That said, until recently, both Russia and China have been deeply connected to the West. But that is changing rapidly.

A Tale of Two Economies

In Russia’s case, its isolation has been largely involuntary. Certainly, the decision to invade Ukraine was completely voluntary, but the consequences were not.

Moscow’s actions have politically and financially alienated it from the West. Deep sanctions and the mass exodus of Western businesses have left the already weak Russian economy in a disastrous state. The ruble is virtually worthless and the Russian economy, which is mainly based on energy and arms exports, is barely afloat. It is surviving by oil and gas sales to the West and China’s financial aid.

China, on the other hand, with its deep alliance with Russia, has chosen to isolate itself from the West. But such a withdrawal involves a much more complicated process.

Epoch Times Photo
Employees produce down coats at a factory for Chinese clothing company Bosideng in Nantong, in China’s eastern Jiangsu Province, on Sept. 24, 2019. (STR/AFP via Getty Images)

Unlike Russia, China is the manufacturing center of the world and a global financial leader, with a massive economic presence on every continent. But it still relies on Western markets for its products and services. Decoupling from the existing economic order won’t be easy.

Diplomatically and militarily, however, as its power has grown, the Chinese regime has adopted a more aggressive tone toward the West and its regional neighbors. And with the Chinese Communist Party’s (CCP) full support of Russia’s Ukraine war, the West is much less fond of China as a place to do business.

But Beijing’s siding with Moscow in Ukraine is just the latest offense in a list that spans decades. China’s treatment of foreigners and foreign companies, for example, is increasingly dismissive and harsh. Decades of industrial espionage and IP theft against Western firms, as well as releasing the CCP virus upon the world—causing the deaths of nearly 6 million people—haven’t helped, either.

Beijing seems to be okay with that, and for good reason. Like all authoritarian regimes, the CCP is vulnerable to ideas that conflict with its official version of reality.

That’s a big reason why isolating the country from Western influences is on the CCP’s agenda. As the Chinese economy continues to struggle and life becomes more difficult for people, civil unrest will rise. The last thing the CCP wants is widespread domestic discontent that could turn into anti-CCP groundswell. The Party wants to maintain and grow its power and control. Insulating the country from the West will help the CCP do both.

In short, dictators hate challenges to their authority.

What Does This Mean for the Near Future?

Both Moscow and Beijing know that there is power in unity. For instance, Russia has energy and grain, but no money. China, on the other hand, has money but needs energy and grain. In that regard, their engagement makes economic sense.

Epoch Times Photo
Russian President Vladimir Putin (C-L) meets with Chinese leader Xi Jinping in Beijing, China, on Feb. 4, 2022. (Alexei Druzhinin/Sputnik/AFP via Getty Images)

But it also makes geopolitical sense. Both nations are threatened by liberalism and resent having their financial systems subject to harsh and effective sanctions by the United States. Furthermore, both nations want to topple the United States from its global influence. Dealing bilaterally avoids any U.S. interference.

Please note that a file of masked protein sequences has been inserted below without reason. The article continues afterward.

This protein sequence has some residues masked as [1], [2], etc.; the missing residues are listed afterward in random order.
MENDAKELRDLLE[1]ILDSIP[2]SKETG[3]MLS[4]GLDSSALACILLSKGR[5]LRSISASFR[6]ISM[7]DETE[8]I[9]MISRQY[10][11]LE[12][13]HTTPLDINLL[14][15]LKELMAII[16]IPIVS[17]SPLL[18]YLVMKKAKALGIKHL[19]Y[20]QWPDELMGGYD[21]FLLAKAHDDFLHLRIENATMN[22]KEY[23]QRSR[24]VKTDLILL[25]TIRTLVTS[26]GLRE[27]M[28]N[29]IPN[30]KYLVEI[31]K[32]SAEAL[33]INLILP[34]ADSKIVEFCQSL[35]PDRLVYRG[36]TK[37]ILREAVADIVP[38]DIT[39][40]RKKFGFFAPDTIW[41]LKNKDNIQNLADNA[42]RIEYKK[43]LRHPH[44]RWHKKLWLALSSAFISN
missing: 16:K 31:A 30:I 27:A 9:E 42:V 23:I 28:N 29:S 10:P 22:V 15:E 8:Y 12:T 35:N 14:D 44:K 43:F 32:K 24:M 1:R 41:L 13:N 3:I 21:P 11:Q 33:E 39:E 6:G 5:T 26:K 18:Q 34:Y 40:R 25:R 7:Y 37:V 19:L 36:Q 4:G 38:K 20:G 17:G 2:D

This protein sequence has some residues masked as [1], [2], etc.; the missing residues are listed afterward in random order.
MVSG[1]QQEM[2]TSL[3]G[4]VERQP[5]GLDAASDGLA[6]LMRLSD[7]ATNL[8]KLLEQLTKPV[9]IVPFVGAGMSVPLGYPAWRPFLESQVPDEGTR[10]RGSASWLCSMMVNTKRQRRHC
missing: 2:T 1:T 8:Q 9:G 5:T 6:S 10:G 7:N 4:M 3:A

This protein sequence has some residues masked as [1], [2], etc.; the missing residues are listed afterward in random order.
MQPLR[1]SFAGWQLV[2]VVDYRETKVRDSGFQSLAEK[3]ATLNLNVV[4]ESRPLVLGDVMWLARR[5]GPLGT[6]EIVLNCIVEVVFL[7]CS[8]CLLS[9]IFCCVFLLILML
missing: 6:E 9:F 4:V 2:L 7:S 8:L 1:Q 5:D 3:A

Unity and Isolation Challenges NATO

More to the geopolitical point, unity between the two countries, though complex at times, is easier than isolation from the West. Few conflicting interests to overcome. On the flip side, China, the power partner in the alliance, holds more sway than Russia. Still, it allows both parties to closely coordinate policies on a simple, bilateral basis.

That’s a much simpler route to unity than the one that Western nations, specifically NATO, has to travel. With its 30 members and three aspiring states, getting a consensus on policy is proving to be difficult.

That’s not only due to the numerical challenge, but to others as well. In one sense, the war in Ukraine is uniting NATO and the West in unanimous condemnation of Russia and support of Ukraine.

Dividing a Paralytic NATO

But the war is also dividing NATO. The need and desire for a Western response to Russia’s aggression is unmistakable, and yet remains undecided. U.S. leadership in response to Putin has been cloaked in the language of fear rather than resolve, passively reacting to Russian behavior instead of proactively deterring it.

This lack of leadership from the supposed leader is fomenting doubts within NATO members—especially Poland, which borders Ukraine.

Furthermore, Russia’s intentions to expand the war by adding Chinese arms and financial support, as well as the potential addition of 40,000 Syrian mercenaries, suggest that an expansion of the war is already in play.

Neither Russia nor China have concerns about the effect this would have on NATO. Meanwhile, NATO says what it won’t do, but remains undecided on what it will do, who should do it, and when.

Russia and China’s unity in isolation may prove to be more effective than an indecisive, paralytic NATO.

Views expressed in this article are the opinions of the author and do not necessarily reflect the views of The Epoch Times.


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James R. Gorrie is the author of “The China Crisis” (Wiley, 2013) and writes on his blog, TheBananaRepublican.com. He is based in Southern California.